Hard to remember now, but people throughout the Detroit area were shocked beyond belief by the four days of riots that devastated the inner city back in the summer of 1967. Within months, a number of groups were founded to try to make sure nothing like that ever happened again. They included, among others, New Detroit and Detroit Renaissance, two of the six groups in the new regional coalition with the unwieldy name, “One D; Transforming Regional Detroit.”
Their aims back then were in many ways the same aims One D has now, especially when it comes to economic improvement, regional cooperation, and bringing the races together.
I have been alive, around and paying attention most of that time. And I can tell you that while these groups have had many small successes, the bigger picture is one of failure.
The Detroit area is the most segregated in the nation. Detroit city suffers from vast poverty, job and population loss, a dysfunctional public school system, and an overwhelming lack of resources.
The suburbs too often don’t think it is their problem. Their residents voted overwhelmingly against affirmative action. L. Brooks Patterson, Oakland County’s longtime powerful chief executive, is against any kind of mass transit other than buses.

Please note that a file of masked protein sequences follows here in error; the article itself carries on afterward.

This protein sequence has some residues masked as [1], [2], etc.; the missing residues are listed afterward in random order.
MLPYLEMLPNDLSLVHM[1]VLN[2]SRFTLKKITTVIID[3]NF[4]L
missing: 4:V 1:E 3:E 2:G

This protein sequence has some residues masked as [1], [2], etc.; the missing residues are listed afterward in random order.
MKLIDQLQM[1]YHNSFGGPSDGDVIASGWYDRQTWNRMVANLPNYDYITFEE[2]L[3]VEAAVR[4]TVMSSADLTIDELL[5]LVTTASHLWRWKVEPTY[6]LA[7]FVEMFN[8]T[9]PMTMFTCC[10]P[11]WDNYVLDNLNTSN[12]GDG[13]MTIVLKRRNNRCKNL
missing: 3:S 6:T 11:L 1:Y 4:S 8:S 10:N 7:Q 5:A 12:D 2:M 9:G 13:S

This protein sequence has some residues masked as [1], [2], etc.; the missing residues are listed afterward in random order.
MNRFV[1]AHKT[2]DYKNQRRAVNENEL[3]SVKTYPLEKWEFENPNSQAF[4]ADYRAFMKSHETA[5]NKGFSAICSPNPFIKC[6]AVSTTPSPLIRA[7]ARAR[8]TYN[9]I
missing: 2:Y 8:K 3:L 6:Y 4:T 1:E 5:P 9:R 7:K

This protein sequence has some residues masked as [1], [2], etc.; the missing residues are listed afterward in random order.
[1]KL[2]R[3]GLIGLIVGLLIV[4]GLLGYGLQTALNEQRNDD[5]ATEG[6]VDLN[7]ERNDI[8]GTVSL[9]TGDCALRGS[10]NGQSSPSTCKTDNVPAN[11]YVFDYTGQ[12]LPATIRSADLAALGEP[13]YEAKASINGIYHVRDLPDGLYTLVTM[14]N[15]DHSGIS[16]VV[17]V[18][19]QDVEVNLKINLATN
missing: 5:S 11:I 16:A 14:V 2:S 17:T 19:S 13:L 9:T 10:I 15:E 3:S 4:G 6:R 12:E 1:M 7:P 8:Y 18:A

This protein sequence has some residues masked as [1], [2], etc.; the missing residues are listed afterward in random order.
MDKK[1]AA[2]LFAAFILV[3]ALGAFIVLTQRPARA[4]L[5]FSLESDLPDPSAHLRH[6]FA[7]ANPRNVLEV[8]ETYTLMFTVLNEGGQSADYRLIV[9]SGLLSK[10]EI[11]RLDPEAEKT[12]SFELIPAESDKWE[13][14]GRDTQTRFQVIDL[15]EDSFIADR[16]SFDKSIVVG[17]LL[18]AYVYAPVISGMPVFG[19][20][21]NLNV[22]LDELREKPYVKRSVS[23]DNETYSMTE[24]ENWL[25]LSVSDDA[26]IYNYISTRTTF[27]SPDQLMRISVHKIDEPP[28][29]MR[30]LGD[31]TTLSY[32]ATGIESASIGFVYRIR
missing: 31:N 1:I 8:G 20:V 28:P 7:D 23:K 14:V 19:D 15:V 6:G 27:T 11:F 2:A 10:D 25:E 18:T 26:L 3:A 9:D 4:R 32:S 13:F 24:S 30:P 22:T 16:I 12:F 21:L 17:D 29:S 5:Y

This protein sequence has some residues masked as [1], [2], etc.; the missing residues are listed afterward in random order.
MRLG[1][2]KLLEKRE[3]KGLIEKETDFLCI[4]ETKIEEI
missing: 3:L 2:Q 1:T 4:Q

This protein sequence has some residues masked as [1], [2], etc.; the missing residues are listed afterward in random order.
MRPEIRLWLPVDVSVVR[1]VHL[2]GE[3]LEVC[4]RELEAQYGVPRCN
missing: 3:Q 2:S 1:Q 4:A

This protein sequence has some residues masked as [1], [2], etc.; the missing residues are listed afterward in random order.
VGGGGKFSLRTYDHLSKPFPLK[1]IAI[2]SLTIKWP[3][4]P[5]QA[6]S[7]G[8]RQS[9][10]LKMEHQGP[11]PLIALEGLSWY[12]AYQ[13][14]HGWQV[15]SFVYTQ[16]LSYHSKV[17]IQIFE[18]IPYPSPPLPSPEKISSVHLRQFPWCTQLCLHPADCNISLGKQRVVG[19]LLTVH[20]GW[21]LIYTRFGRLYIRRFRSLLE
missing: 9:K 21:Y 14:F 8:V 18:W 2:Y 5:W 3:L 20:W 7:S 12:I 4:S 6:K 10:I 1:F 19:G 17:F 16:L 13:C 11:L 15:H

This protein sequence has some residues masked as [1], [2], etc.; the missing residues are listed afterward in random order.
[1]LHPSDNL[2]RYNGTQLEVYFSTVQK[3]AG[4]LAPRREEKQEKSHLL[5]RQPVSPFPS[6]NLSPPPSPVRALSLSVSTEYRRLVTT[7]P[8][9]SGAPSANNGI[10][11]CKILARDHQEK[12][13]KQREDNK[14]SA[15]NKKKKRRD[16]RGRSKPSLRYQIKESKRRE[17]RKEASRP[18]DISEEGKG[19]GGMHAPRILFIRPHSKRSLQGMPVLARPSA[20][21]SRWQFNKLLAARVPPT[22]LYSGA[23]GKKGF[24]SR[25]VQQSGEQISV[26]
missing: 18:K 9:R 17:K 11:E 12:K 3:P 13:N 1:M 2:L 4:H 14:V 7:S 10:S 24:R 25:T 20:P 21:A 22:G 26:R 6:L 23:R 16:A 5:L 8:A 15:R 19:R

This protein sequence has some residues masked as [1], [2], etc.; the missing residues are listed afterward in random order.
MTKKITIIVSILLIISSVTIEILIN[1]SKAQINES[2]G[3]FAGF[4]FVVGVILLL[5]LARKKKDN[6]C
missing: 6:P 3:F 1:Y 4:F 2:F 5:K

He is against paying suburban dollars for a badly needed renovation and expansion of Cobo Hall, Detroit’s main convention center. When in doubt, he believes in cutting the central city out. Naturally, plenty of Detroit politicians have responded in kind.
So now comes a number of groups calling themselves “One D. This is not really an organization at all, but a loose coalition of organizations. They intend to study some problems, most of which have been studied at great length before, and present their results at the Mackinac Conference next spring.
The fashion is to be hopeful. It is not seen as polite or politic to be cynical. So I won’t be. But put it this way. If the One D coalition accomplishes anything major, I will be greatly surprised.
You see, I’ve seen this movie before. There is, however, one encouraging thing about this. That is the fact that there is a growing need for regional cooperation if we are to have any future.
Want to know what I would do if the One D folks asked me for advice? I would issue every member of every group a copy of David Rusk’s marvelous little book, Cities Without Suburbs.
Then I would have them start agitating to get the Michigan Legislature to pass the one thing that would make a difference.
And that would be metropolitan government. Combine Wayne County and Detroit into one governmental unit, as they have in Miami and Nashville and Indianapolis.
Provide for cooperative transportation and revenue and resources sharing links with Oakland and Macomb Counties.
Do that, work hard at what follows, and we could be and should be a healthy region again sooner than you might think.
Or, of course, they could write another report instead.